Generally I don’t cope well with chaos.  I like order, structure, routine.  And I find myself emotionally all over the map.  I’ve got forms to fill in for my new Diocese.  I’m working with the current Parish Council to work out changes to the new slate of officers.  At the same time I’m writing reports for both congregations…all awesome but still quite scary.

Everywhere I look – at the Church, the Church office, my home, there is a pile of stuff to sort through.  I’m giving a lot of stuff away as it no longer holds a connection for me.  I have been given and have aquired a lot of “stuff” and while there was a plan and purpose for that “stuff” it is no longer the case.

What I’ve been doing is cleaning and holding a piece of pottery or an object and I think of who this reminds me of…then I give it to that person, explaining that this is a gift to them from me, and that it came from my home.  They can keep it and/or give it away when they are finished with it.  This may sound crazy, but it is something that I’ve begun to realise about myself.

I’m not materialistic.  I don’t pay a lot for my clothing and I don’t have a lot of clothing.  I pared down my books, which was very difficult.  The books I have now all have meaning and will be used for reference, etc.  I’m being specific with the way I deal with “stuff”.  Does it make me smile, is there a blessed memory to go along with it?  Can I live without it and not miss it or pine for it?  And if I say yes to these things, I let it go.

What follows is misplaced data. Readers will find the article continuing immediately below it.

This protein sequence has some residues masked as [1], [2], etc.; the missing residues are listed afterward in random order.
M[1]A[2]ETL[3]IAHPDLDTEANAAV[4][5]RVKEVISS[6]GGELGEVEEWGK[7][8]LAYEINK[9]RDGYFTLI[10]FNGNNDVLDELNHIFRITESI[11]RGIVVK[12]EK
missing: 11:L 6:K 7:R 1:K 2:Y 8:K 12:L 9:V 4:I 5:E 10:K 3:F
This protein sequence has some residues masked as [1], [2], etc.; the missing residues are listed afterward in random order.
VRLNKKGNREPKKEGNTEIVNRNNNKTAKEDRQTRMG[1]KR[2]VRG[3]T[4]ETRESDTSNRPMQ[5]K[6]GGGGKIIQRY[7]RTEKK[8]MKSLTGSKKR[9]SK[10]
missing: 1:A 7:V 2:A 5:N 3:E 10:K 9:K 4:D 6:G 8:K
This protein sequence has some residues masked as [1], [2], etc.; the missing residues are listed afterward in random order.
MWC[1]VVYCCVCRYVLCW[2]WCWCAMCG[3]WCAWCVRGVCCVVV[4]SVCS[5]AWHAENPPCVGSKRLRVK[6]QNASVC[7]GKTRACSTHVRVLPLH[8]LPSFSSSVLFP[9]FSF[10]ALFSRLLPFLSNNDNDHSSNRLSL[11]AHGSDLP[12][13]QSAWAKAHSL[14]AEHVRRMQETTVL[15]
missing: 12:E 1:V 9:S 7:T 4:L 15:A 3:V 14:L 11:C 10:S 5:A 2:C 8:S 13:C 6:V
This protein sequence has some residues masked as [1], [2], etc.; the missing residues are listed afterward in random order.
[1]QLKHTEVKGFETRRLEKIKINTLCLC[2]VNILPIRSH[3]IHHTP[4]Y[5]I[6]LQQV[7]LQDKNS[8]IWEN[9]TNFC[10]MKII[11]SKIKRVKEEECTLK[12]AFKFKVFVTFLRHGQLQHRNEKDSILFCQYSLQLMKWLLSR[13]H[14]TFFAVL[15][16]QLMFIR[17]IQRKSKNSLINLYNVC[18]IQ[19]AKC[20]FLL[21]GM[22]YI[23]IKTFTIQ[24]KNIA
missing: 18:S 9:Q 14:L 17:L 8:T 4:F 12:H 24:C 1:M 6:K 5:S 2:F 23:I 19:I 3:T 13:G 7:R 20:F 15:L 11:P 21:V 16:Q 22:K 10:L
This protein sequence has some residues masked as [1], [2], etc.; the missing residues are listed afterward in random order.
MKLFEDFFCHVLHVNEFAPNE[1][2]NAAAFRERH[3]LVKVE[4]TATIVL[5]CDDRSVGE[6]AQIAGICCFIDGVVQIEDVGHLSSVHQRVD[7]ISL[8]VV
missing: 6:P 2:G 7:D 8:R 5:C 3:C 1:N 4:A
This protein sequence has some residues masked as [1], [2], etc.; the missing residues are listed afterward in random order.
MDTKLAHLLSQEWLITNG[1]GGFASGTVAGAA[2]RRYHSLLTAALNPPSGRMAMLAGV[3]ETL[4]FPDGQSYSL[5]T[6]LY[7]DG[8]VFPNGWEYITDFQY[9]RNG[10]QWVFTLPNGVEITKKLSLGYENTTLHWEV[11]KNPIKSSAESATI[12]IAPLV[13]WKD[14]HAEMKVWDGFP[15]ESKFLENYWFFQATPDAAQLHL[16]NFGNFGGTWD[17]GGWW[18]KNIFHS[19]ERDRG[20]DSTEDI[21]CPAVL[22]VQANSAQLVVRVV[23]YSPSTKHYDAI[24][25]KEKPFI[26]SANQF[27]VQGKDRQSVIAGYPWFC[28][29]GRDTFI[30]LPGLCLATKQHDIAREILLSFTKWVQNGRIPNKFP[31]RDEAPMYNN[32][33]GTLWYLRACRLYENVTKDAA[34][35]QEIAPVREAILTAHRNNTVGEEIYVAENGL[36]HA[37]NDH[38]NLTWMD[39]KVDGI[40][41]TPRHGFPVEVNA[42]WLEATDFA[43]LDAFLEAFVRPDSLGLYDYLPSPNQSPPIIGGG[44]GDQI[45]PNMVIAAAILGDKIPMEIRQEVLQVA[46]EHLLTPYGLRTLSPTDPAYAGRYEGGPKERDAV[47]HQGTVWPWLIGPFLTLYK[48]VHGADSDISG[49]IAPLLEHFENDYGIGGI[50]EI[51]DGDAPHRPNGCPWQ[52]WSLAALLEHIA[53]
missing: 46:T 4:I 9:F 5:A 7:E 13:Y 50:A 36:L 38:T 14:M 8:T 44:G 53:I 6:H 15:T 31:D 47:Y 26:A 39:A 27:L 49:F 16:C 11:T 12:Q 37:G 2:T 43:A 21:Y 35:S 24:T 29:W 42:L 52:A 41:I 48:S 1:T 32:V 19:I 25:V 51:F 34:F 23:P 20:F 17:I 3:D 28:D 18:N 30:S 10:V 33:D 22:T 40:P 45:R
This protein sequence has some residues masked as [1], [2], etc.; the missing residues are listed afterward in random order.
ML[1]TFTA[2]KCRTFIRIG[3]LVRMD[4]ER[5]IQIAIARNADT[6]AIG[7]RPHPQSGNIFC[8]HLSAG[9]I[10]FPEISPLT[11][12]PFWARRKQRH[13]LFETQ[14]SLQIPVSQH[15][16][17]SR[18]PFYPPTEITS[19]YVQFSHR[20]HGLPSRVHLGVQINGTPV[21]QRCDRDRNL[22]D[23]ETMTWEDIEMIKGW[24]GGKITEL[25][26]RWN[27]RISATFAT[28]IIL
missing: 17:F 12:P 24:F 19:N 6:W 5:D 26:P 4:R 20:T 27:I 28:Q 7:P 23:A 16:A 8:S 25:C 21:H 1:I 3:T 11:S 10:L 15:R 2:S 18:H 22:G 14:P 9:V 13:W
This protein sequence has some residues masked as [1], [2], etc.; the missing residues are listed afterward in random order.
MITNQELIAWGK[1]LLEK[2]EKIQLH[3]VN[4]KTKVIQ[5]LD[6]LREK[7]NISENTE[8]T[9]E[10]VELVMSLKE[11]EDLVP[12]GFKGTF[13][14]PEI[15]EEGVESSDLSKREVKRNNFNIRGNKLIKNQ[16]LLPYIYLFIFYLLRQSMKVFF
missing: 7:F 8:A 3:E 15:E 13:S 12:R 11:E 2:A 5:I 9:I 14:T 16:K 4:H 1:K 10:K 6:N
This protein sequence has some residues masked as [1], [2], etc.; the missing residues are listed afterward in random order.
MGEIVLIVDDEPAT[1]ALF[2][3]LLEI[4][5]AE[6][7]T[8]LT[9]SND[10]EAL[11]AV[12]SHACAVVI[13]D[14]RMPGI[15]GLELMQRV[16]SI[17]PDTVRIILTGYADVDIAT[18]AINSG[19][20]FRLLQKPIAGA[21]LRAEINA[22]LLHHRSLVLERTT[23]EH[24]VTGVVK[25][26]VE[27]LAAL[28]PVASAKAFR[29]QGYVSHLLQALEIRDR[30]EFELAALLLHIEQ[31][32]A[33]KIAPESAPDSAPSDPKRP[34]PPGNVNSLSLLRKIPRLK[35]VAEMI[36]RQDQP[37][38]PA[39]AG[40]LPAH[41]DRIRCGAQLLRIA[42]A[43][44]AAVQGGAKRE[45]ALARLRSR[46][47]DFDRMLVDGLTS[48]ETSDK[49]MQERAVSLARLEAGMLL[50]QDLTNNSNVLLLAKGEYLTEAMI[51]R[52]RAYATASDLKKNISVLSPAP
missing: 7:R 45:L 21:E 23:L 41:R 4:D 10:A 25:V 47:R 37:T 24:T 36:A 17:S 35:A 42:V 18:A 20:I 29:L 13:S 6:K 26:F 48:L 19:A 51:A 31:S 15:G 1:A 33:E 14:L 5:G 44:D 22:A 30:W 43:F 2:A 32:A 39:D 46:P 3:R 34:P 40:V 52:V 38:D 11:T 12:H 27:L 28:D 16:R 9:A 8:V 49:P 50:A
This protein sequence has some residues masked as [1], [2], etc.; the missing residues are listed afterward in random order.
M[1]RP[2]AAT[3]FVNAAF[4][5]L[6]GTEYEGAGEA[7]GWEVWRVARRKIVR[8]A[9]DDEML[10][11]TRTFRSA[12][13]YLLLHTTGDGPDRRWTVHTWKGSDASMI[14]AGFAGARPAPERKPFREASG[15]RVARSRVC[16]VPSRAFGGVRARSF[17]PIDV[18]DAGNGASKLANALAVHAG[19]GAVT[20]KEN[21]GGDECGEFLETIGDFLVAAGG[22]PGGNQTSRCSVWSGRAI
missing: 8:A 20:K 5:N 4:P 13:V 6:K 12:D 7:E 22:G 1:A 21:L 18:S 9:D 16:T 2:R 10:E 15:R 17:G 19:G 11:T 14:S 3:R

It’s been very freeing and peace-filled.

I realise there are things I’ve held on to because of who gave them to me.  They don’t mean anything to me other than that.  There is no “sacred connection” and so, those things, I’m choosing to let go.  And it feels great.

Over the past few weeks I’ve been sorting through computer files.  Deleting, merging, updating, and while that’s electronic, it’s also been very therapeutic.  I’m taking what there is too much of and making it manageable.  Do I really need Epiphany bulletins dating back 8 years?  Even electronically?  Nope.

My goal is to take the files I have on my home laptop and transfer them to a memory stick for the Church and one for back up for me.  At the Church I’m doing the same thing.  And it’s oh, so freeing.

So while I’m not yet at the place of tidiness and cleanliness in my house – I am in a place of great peace with the “stuff”.  And I like that.